Wednesday, February 3, 2016

Review: Until the Dawn


Until the Dawn
Elizabeth Camden
Until the Dawn Series #1

A volunteer for the newly established Weather Bureau, Sophie van Riijn needs access to the highest spot in her village to report the most accurate readings. Fascinated by Dierenpark, an abandoned mansion high atop a windswept cliff in the Hudson River Valley, Sophie knows no better option despite a lack of permission from the absent owners.

The first Vandermark to return to the area in sixty years, Quentin intends to put an end to the shadowy rumors about the property that has brought nothing but trouble upon his family. Ready to tear down the mansion, he is furious to discover a local woman has been trespassing on his land.

Instantly at odds, Quentin and Sophie find common ground when she is the only one who can reach his troubled son. There's a light within Sophie that Quentin has never known, and a small spark of the hope that left him years ago begins to grow. But when the secrets of Dierenpark and the Vandermark family history are no longer content to stay in the past, will tragedy triumph or can their tenuous hope prevail?


In Until the Dawn, Sophie van Riijn’s goal in life is to convince the government to create a permanent weather station in her country town.  She already has a temporary one set up on the roof of the historic mansion nearby…which creates a problem when the owner comes back after a sixty year absence to find that Sophie had set it up without his permission.  Then, when she finds out the owners plan to demolish the ancient building because of the curse ascribed to it, Sophie determines to convince them otherwise.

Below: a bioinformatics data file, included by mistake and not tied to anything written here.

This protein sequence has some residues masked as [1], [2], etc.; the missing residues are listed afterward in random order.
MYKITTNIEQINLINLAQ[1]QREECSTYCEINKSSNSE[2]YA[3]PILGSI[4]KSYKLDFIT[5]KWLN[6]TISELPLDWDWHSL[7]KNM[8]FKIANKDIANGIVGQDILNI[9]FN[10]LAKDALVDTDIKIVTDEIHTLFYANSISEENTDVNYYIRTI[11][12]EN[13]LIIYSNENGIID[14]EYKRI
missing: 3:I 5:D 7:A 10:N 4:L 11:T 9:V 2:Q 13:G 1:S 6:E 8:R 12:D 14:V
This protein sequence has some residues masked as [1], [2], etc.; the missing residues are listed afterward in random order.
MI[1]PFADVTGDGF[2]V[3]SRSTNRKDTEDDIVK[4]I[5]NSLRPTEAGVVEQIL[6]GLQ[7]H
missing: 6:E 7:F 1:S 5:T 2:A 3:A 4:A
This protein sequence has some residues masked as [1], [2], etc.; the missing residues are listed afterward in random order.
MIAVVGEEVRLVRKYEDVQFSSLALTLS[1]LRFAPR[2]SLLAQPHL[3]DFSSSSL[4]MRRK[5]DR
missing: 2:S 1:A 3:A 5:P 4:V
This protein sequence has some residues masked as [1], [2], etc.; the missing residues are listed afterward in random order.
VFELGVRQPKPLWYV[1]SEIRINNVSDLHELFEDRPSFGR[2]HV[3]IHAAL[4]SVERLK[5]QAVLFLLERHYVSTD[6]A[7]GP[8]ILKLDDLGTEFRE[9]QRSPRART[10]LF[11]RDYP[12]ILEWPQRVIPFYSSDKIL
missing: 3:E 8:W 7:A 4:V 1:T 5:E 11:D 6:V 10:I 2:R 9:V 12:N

Until the Dawn by Elizabeth Camden was a beautifully written historical romance.  It reminded me of the fairy tale “Beauty and the Beast.”  Sophie was beautiful inside and out, though she was considered a little odd by the townsfolk.  And Quentin is “the Beast,” with his lame leg and unpleasant personality.  I loved seeing how Sophie’s light shone through the darkness and depression in Quentin’s life!

I loved the character Sophie very much.  She was a sweet, beautiful person in every way.  She faithfully pursued her dreams even when the town thought Sophie a fool for doing so.  Her endless passion and kindness made me forget that she was only moderately intelligent (meaning she was a B/C average in grade school and no degree); I only comment on this because it became a problem for some of her goals—she was intelligent in many other ways!  And, as a side note, I would really like to try the cooking she was so famous for. 

The setting was the ancient estate of Dierenpark, which had been empty for several decades.  The estate was described so beautifully, I want to go there!  I could not find any information online about it, making me think it is an imaginary location, but I commend the author for her lovely descriptions that captured my imagination.

A major theme in Until the Dawn is Science versus Religion.  The characters even went so far as to have a literal competition between the two sides, each trying to prove the other invalid.  It was very interesting to read about.  I will not tell which side won, but I was quite satisfied with how the competition ended.  But the question makes me wonder what would have happened in this situation if it had been the real world.  As realistic as the author made the story seem, it is still a work of fiction, and, unless the situation really did exist, there is no way to know how true it would be.

In all, I really enjoyed this book.  It was worth all the time I spent reading it, and I hope to read more of Elizabeth Camden’s books in the future.  I recommend it to those who enjoy sweet historical romances. 

I received a free copy of this book in exchange for an honest review.  

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